217084: Ruling on teaching false religions to children


Im a student, becoming a teacher in religion to teach children. I live in Europe, in a Christian country, but my studies teaches the five main world religions (Islam, Christianity, Judaism, Hinduism and Buddhism). I've never thought that it could be haram to teach other religions to children, because I don't see non-Islamic religions as the truth and I will never tell it is. I believe children need to know what other people believe in this world.
However, many people have been telling me my studies are haram and it's definitely haram to teach to other children, especially muslim children. I've been searching, but I couldn't find any source clarifying anything. I hope you can clarify it. Thank you very much in advance!

Praise be to Allah.

The basic principle is that it is not permissible to study or teach the distorted Scriptures, false religions or schools of thought that are contrary to the truth, unless that is done with the aim of teaching people that they are corrupt and false, and that they are contrary to reason and common sense, and contrary to the religion of truth which Allah, may He be glorified, has chosen for His slaves, namely Islam. In addition to that, the one who is studying that should also have sound knowledge of the truth and the ability to distinguish truth from falsehood, error from right guidance, and there should be no fear that he will be tempted or confused by that. This kind of study should be limited to specialists who it is hoped will play a role in combatting these distorted and devilish religions; the door should not be left open to everyone, especially the common folk and children, lest that create in them doubts and uncertainty about their religion. It says in Haashiyat Ibn ‘Aabideen (1/175): We were instructed not to look into any of that, whether it was transmitted to us by the disbelievers or by those among them who became Muslim. End quote. 

In Kashshaaf al-Qinaa‘ ‘an Matn al-Iqnaa‘ (1/434) it says: It is not permissible to read the books of the People of the Book – this was stated by Imam Ahmad – because the Prophet (blessings and peace of Allah be upon him) got angry when he saw ‘Umar carrying a page of the Torah, and he said to him: “Are you doubting, O son of al-Khattab?” … It is not permissible to read the books of those who follow innovation or the books that contain both truth and falsehood, or to narrate them, because that comes under the heading of corrupting beliefs. End quote.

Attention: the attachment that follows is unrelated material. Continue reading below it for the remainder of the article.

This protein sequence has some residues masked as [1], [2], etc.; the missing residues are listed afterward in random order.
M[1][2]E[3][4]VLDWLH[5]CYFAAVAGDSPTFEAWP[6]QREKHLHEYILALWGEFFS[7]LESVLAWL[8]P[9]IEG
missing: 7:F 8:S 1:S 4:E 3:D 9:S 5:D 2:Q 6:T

Al-Haafiz Ibn Hajar (may Allah have mercy on him) said, when discussing this issue – namely reading the books of the People of the Book: With regard to this issue, it is more appropriate to differentiate between the one whose faith is not deeply-rooted, in which case it is not permissible for him to read any of those books, in contrast to the one whose faith is deeply rooted, for whom it is permissible to do so, especially when there is a need to refute the arguments of those whose view is opposed to the truth. That is indicated by the fact that the imams (leading scholars) of the past and present quoted from the Torah and challenged the Jews to believe in Muhammad (blessings and peace of Allah be upon him) on the basis of what they quoted from their books. If they did not believe that it is permissible to read it, they would not have done that and they would all have reiterated this view.

End quote from Fath al-Baari by Ibn Hajar, 13/525 

Shaykh Ibn Baaz (may Allah have mercy on him) was asked: Is it permissible for us to read the books of religions other than Islam, out of a desire to study and learn about other religions? He replied: That is not appropriate. It is not appropriate to read the Torah or the Gospel or any other books, because that may lead to doubt, and it was narrated from the Messenger (blessings and peace of Allah be upon him) that when he saw ‘Umar reading a page of the Torah, he said: “Are you doubting, O son of al-Khattab? I have brought it to you white and pure; if Moosa were alive he could not but follow me.” What is meant is that the Muslim should not read other books, such as the Torah, the Gospel or any others, except in the case of those who need to read them, such as scholars who want to refute the Jews and Christians from their own books. If there is a need to do so, the scholar who is refuting them and highlighting their falsehood may read their books so that he may refute them on that basis. In that case there is nothing wrong with doing that when there is a need for it, in the case of those who have knowledge and insight.

End quote from the Shaykh’s website

http://www.binbaz.org.sa/mat/10748 

If this is the ruling for adults, then it is more applicable in the case of children, because their reasoning is still immature, so teaching them these religions is a wrong action in which there is nothing good. You will never be allowed, whilst teaching, to criticize these false religions and highlight their falseness; even if this is allowed, children will never be able to understand that, because specious arguments and refutation thereof will be above their level of understanding. 

And Allah knows best.

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